When marine ecologist Dr. Elliott Norse began working in marine conservation in 1978, policy makers assumed that oceans were mostly “in good shape.” By 1990, leading marine scientists knew that the oceans were far more threatened than previously thought. This led Elliott to publish Global Marine Biological Diversity in 1993, the world’s most-cited book on marine conservation. To get more scientists applying their understanding to marine conservation decision-making, he founded Marine Conservation Biology Institute in 1996 (which became Marine Conservation Institute in 2011).
To launch the new scientific discipline of marine conservation, we held the world’s first two scientific symposia on this topic in 1997 and 2001. We began bringing scientists together in workshops to examine major threats to living oceans and ways to reduce those threats. In 2005, we brought this information together in the first textbook in this space: Marine Conservation Biology.
At the same time, we wanted policy makers to hear the experts’ concerns, so in 1998 we issued Troubled Waters: A Call for Action, signed by 1,605 scientists. They declared that the world’s oceans are imperiled and urged nations to act now. This unprecedented statement of concern made news around the world. That year, our scientific paper comparing bottom trawling to forest clear-cutting started the global movement to limit trawling. It is the world’s most-cited paper on trawling.
Our organization’s focus has been bridging the gap between scientists who understand marine ecosystems and policy makers who determine their fate. In 2000, at our urging, President Clinton called for a national system of marine protected areas. And in 2006 and 2009, we persuaded President Bush to establish three colossal marine protected areas in the tropical Pacific Ocean.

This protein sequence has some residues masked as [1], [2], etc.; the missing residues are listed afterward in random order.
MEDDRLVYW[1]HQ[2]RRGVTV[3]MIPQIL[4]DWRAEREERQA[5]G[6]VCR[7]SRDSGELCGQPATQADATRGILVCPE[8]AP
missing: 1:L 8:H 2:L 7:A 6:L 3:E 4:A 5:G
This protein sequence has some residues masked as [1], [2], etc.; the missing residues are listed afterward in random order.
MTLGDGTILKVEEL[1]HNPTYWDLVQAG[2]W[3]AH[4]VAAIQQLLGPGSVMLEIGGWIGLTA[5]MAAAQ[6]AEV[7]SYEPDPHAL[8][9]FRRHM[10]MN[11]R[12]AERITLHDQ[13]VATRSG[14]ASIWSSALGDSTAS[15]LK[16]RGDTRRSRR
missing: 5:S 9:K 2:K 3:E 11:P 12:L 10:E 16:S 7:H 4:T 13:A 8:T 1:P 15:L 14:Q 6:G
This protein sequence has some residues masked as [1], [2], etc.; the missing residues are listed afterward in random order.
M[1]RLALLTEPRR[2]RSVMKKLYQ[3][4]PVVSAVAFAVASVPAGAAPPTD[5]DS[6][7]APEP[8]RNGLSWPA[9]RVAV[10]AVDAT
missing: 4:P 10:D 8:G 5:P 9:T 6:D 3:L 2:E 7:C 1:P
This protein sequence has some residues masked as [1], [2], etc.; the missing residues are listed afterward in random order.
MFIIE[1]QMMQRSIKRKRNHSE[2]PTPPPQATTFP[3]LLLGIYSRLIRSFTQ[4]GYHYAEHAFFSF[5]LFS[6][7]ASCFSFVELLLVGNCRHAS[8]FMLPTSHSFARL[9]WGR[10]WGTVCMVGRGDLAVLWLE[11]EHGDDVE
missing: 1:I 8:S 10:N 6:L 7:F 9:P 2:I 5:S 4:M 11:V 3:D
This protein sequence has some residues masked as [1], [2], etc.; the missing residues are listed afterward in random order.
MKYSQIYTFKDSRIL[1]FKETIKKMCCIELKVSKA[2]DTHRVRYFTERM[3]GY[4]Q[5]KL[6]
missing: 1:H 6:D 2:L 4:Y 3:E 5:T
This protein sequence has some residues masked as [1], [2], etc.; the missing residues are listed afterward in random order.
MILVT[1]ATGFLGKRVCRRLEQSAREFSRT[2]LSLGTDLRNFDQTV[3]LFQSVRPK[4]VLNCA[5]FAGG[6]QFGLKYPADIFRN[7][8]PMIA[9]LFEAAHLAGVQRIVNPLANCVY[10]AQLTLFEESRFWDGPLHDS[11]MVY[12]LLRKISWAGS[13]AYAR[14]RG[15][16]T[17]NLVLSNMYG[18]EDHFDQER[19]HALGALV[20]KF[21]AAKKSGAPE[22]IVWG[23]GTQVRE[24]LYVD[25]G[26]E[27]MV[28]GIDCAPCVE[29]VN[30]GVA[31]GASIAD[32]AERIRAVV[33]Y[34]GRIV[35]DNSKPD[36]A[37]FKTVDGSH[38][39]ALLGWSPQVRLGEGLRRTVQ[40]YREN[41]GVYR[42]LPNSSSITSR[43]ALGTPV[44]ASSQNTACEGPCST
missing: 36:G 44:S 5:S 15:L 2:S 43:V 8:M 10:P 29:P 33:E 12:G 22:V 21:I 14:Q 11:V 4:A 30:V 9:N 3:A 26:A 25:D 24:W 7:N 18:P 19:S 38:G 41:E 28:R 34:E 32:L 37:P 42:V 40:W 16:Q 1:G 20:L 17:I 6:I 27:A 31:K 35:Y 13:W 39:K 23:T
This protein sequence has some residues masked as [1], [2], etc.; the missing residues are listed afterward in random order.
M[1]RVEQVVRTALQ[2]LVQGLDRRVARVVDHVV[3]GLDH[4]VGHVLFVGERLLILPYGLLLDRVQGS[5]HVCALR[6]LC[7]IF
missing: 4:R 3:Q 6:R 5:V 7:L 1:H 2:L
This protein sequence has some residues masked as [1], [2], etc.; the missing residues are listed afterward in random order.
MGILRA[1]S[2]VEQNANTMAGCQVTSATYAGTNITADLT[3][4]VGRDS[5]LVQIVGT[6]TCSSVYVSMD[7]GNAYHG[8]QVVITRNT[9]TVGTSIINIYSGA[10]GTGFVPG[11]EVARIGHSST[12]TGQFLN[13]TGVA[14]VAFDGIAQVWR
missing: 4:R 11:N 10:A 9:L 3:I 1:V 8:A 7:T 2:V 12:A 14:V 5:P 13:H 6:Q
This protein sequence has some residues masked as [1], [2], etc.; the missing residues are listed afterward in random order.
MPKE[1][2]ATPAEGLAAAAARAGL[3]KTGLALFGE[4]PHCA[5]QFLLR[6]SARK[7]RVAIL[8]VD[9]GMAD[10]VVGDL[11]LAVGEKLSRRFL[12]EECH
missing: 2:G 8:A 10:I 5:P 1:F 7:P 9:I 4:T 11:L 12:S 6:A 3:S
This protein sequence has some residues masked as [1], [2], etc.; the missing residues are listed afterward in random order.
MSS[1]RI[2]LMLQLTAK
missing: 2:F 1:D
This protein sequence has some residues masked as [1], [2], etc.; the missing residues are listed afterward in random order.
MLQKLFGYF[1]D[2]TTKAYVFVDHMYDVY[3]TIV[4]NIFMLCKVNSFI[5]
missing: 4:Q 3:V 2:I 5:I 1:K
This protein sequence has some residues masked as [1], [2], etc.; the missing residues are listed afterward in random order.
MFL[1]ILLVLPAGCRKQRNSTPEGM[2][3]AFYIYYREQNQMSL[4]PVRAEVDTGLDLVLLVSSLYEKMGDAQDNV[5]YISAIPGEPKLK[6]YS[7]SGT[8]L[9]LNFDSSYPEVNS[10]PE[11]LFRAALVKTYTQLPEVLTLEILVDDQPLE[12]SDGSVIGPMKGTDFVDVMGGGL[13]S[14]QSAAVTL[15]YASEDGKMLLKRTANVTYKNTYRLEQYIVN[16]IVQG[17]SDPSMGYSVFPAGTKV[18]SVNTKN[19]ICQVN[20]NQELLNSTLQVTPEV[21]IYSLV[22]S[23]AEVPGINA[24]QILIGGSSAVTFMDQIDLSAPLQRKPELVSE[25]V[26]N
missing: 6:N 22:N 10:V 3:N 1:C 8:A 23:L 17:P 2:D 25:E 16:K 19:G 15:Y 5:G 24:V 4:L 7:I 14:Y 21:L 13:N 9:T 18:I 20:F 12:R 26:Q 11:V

The result of our and others’ efforts, the designation of Papahānaumokuākea Marine National Monument, was a game-changing moment for marine conservation. It marked the first time a vast area of the ocean was strongly protected from fishing – the most significant impact humans have on ocean ecosystems. This major increase in momentum led to additional large designations of strongly protected marine areas in recent years.
After seeing marine conservation biology become a vibrant science worldwide, in 2011 we turned our full attention to winning protection for the oceans’ best places. As before, we embraced this new focus with passion, commitment and determination.
To lead this new direction, Dr. Lance Morgan, a respected marine biologist who joined the organization in 2000, was appointed president in 2012. Under his leadership, the organization has envisioned, and is moving forward with, a major new initiative: the Global Ocean Refuge System (GLORES). Announced in 2013, GLORES is designed to catalyze strong protection for at least 30% of the ecosystems in each marine biogeographic region of the world’s oceans by 2030, enough to avert mass extinction. As always, we will call upon our decades of experience in marine science and policy work as we lead this collaborative, worldwide effort. GLORES, our focus for the coming years, will help solve the significant global challenge of saving marine life, for us and future generations.